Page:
“Relying on what customers tell you will doom your business to fail, and what to do instead.”​

Photo by Nathan Dumlao on Unsplash

Bri Williams is a behaviour specialist and author of Behavioural Economics for Business: The science of getting people to take action. This is a well laid out book for a reader looking for a good summary of the theory behind behavioural economics and plenty of hands-on advice for applying the theory in your own business.

With a good run-through of the groundwork in behavioural economics theory such as; “Mistake #1: Assuming people do what they say” - the gap between the intended and actual behaviour of the consumer at the heart of wasted resources and ultimately business money, “assuming people are rational” and overlooking the unconscious factors that influence behaviour along with “underestimating our environment” and how much it impacts on our behaviour, we are off to a flying start. If these theories are new to you it is a great concise summary.

In an early section, “Infobesity leaves us starved of answers”, Bri addresses the issue of quick-fix data being fed to businesses that ultimately provide no answers, leaving them craving for new analytics. None of us is short on data these days, but this does not necessarily mean that you are getting the answers you need. Getting hold of the “real not reported” behaviour and that which is “orientated to the future and not the past” is essential to effectively make decisions.

This is where behavioural economics steps in studying why we behave the way we do with the central tenets being that, including our customers;

“we don’t always act in our best interests…are efficient rather than effective decision makers…[and] are satisficers more than optimisers making ‘good-enough’ rather than perfect decisions most of the time.”

The book includes the theory and examples of behavioural economics experiments in the real world illustrating the social, cognitive and emotional biases and heuristics we use as humans to make decisions (there’s a great selection of examples and Bri’s own “Williams Behaviour Change Model”), the book moves into Part 2 to deal with applying behavioural economics in both Business-to-Business and Business-to-Consumer contexts. This covers many different practice areas including market research, pricing, customer retention, website design and people management.

“If you are relying on what consumers tell you they want, don’t.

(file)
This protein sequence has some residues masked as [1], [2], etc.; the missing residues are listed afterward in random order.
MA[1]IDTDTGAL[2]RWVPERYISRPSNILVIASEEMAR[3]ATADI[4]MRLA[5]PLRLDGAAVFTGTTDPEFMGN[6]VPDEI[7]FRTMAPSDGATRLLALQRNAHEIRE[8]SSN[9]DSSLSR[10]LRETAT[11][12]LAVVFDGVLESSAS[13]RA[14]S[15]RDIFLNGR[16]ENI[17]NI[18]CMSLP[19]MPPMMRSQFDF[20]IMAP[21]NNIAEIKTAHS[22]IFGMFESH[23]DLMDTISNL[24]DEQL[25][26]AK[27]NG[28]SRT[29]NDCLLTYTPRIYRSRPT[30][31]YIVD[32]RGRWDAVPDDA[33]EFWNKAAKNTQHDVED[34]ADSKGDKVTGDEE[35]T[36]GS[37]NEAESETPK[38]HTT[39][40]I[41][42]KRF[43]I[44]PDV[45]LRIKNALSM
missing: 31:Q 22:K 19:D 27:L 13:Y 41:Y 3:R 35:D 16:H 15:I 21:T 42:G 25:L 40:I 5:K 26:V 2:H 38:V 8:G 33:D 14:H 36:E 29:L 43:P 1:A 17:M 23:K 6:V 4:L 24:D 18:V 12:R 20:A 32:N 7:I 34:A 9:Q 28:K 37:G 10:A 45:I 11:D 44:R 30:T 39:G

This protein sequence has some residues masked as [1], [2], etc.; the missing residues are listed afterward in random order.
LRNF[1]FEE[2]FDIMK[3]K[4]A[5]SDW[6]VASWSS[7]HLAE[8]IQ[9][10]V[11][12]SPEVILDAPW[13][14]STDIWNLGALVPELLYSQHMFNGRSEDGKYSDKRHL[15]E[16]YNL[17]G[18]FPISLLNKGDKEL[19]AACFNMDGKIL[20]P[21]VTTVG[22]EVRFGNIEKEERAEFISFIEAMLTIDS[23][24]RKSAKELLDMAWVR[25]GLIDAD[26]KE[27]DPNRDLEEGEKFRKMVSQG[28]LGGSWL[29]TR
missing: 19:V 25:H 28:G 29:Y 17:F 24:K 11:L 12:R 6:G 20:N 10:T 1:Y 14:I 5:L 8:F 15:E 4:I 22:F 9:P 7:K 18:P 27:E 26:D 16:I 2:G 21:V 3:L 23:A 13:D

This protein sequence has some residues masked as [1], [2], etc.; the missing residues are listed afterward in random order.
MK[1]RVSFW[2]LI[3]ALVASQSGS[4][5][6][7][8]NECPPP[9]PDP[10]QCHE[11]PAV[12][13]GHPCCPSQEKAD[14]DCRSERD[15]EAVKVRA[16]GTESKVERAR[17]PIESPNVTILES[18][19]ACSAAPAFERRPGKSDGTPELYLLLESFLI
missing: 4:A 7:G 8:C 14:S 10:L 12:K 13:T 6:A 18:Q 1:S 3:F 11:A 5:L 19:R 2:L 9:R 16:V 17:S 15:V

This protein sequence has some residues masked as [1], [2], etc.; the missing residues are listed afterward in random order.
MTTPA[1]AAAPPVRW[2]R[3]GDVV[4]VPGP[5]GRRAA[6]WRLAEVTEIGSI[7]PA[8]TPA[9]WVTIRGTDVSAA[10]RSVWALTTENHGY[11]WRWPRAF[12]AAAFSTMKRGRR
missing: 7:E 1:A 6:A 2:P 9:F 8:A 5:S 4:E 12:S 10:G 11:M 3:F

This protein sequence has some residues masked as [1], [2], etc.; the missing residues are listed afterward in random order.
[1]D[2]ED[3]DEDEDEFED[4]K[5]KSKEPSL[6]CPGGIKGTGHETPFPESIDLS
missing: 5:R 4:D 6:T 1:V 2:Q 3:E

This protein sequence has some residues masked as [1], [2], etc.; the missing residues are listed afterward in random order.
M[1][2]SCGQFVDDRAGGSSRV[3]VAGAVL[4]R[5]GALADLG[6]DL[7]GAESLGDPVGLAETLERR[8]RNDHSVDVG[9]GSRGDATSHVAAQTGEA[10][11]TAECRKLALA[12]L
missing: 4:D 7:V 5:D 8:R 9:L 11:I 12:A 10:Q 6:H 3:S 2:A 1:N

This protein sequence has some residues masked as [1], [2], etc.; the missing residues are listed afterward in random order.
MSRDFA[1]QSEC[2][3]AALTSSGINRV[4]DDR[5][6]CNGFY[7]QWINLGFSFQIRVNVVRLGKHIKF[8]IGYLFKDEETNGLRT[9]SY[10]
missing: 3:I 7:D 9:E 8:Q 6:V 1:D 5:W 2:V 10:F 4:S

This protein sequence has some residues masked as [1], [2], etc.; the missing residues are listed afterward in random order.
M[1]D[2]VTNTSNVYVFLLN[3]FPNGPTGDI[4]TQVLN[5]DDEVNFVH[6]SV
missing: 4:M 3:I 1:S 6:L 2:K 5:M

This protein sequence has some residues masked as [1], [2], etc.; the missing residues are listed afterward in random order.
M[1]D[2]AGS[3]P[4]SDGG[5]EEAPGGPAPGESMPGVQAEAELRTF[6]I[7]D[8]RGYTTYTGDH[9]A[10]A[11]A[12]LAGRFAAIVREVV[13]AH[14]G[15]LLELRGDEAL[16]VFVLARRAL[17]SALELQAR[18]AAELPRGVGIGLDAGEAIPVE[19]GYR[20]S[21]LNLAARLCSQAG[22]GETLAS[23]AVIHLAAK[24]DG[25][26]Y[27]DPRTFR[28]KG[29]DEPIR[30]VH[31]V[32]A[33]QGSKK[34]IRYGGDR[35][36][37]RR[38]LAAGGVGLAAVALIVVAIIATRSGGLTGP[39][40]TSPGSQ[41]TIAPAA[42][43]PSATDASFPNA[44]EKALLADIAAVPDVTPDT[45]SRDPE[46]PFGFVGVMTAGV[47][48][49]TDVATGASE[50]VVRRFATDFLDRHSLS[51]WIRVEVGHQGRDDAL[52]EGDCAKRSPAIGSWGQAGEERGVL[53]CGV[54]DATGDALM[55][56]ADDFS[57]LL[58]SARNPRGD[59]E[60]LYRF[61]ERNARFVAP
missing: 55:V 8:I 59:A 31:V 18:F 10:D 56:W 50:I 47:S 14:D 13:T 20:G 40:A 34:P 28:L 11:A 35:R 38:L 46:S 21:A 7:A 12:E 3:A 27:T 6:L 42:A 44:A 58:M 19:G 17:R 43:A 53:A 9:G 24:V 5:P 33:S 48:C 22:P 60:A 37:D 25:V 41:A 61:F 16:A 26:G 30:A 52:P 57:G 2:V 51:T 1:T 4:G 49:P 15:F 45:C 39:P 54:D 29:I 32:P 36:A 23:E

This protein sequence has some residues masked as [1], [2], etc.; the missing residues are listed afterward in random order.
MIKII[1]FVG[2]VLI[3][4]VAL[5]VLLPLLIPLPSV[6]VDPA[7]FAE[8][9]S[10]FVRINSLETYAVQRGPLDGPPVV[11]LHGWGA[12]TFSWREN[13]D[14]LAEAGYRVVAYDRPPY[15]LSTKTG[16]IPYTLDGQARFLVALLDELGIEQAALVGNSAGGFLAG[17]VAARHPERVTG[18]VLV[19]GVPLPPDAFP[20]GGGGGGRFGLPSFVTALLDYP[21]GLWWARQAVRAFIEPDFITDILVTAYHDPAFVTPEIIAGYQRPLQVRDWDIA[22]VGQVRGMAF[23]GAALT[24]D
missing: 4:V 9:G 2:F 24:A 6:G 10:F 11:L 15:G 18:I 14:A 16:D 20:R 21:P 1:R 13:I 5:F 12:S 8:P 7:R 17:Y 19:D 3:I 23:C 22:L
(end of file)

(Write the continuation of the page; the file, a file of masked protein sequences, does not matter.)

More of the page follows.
Bri gets straight down to business and asks the big questions such as, on market research, “How can it go so wrong when research says it’s right?” deciding businesses are either getting the wrong kind of research, ignoring what it is telling them or cherry-picking results to support a decision they want to make. And on people management, “why job interviews are a waste of time” and the myth of the money being a motivator. There’s even a section where Bri writes that she realised she wasn’t bringing her learning on influencing into her presentation style when a client gave her the feedback “You don’t practise what you preach”, completely changing her format which she outlines in the book.

“I’d been so focused on using Behavioural Economics to influence her customers I’d forgotten to use it to influence her.”

I particularly liked the customer retention chapter, addressing developing customer relationships describing humans as “an inherently lazy bunch…following the path of least resistance” and building better loyalty programmes.

The summary is packed with resources from Bri’s practice and use of behavioural economics with a worksheet, her triangular Behaviour Change Model and online resources on her website. I thoroughly enjoyed meeting with Bri and reading this book and see it as a practical toolbox for bringing behavioural science techniques into a wide range of business practices.

Join us in Behavioural Science Club https://www.linkedin.com/groups/13871707/ to read new and classic behavioural science books and meet and connect with like-minded people. We meet weekly in Zoom at 4 pm GMT every Saturday.




From it’s origin as a book club that invited authors for open discussions, the Behavioural Science Club has developed into a place that welcomes discussions on all things Beh. Sci related with practitioners, authors & newbies. Join us @ https://www.linkedin.com/groups/13871707/

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Louise Ward

Louise Ward

Co-Host of Behavioural Science Club. On a continual learning journey.

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